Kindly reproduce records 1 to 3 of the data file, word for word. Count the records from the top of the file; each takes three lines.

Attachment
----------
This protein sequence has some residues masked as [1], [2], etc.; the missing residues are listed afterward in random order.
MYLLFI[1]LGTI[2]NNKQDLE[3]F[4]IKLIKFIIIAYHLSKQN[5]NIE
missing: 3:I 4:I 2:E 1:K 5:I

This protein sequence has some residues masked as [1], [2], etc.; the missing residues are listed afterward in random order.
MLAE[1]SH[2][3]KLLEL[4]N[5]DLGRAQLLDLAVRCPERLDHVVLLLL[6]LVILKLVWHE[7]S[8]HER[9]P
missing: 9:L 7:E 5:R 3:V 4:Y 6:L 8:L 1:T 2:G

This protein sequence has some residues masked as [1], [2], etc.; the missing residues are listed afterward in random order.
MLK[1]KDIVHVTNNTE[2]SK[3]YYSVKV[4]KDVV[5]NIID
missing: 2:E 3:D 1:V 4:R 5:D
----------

This protein sequence has some residues masked as [1], [2], etc.; the missing residues are listed afterward in random order.
MYLLFI[1]LGTI[2]NNKQDLE[3]F[4]IKLIKFIIIAYHLSKQN[5]NIE
missing: 3:I 4:I 2:E 1:K 5:I

This protein sequence has some residues masked as [1], [2], etc.; the missing residues are listed afterward in random order.
MLAE[1]SH[2][3]KLLEL[4]N[5]DLGRAQLLDLAVRCPERLDHVVLLLL[6]LVILKLVWHE[7]S[8]HER[9]P
missing: 9:L 7:E 5:R 3:V 4:Y 6:L 8:L 1:T 2:G

This protein sequence has some residues masked as [1], [2], etc.; the missing residues are listed afterward in random order.
MLK[1]KDIVHVTNNTE[2]SK[3]YYSVKV[4]KDVV[5]NIID
missing: 2:E 3:D 1:V 4:R 5:D